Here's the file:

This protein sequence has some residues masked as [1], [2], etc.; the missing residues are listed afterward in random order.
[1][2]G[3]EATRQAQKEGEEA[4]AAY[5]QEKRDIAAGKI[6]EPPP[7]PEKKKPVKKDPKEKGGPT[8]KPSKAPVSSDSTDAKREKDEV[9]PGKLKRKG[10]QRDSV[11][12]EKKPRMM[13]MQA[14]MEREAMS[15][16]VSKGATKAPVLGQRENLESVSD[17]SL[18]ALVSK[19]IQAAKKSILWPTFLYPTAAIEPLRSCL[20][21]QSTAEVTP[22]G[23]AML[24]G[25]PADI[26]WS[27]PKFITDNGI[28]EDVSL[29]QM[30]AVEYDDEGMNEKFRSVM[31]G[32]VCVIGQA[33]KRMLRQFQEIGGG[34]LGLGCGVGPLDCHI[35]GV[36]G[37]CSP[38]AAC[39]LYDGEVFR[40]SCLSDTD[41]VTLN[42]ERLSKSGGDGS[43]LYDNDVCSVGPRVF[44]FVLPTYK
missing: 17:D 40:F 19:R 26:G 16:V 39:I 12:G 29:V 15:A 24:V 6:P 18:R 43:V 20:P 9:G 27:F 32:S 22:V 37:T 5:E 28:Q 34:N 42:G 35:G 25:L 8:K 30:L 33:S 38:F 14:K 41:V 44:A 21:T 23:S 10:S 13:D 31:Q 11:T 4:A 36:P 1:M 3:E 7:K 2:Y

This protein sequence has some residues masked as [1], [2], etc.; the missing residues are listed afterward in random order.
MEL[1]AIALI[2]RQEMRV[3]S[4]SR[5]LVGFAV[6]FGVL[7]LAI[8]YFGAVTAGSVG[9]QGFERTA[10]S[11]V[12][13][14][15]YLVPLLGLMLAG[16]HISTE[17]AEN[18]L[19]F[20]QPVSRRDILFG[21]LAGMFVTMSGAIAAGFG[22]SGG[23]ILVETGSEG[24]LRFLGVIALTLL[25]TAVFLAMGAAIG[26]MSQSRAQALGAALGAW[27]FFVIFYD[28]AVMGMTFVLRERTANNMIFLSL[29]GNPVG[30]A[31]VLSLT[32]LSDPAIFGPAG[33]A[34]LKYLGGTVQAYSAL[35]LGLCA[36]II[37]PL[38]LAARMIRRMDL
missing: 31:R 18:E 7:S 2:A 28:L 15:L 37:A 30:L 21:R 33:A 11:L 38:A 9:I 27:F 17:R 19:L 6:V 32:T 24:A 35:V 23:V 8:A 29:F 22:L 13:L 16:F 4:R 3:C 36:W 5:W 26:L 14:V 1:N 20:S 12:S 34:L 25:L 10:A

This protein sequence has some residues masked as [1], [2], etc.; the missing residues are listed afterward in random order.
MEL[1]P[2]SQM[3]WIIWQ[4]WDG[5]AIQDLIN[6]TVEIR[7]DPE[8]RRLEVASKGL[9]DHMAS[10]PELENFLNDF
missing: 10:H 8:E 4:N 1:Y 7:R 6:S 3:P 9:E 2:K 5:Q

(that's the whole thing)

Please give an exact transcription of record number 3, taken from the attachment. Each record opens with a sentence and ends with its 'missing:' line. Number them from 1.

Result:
This protein sequence has some residues masked as [1], [2], etc.; the missing residues are listed afterward in random order.
MEL[1]P[2]SQM[3]WIIWQ[4]WDG[5]AIQDLIN[6]TVEIR[7]DPE[8]RRLEVASKGL[9]DHMAS[10]PELENFLNDF
missing: 10:H 8:E 4:N 1:Y 7:R 6:S 3:P 9:E 2:K 5:Q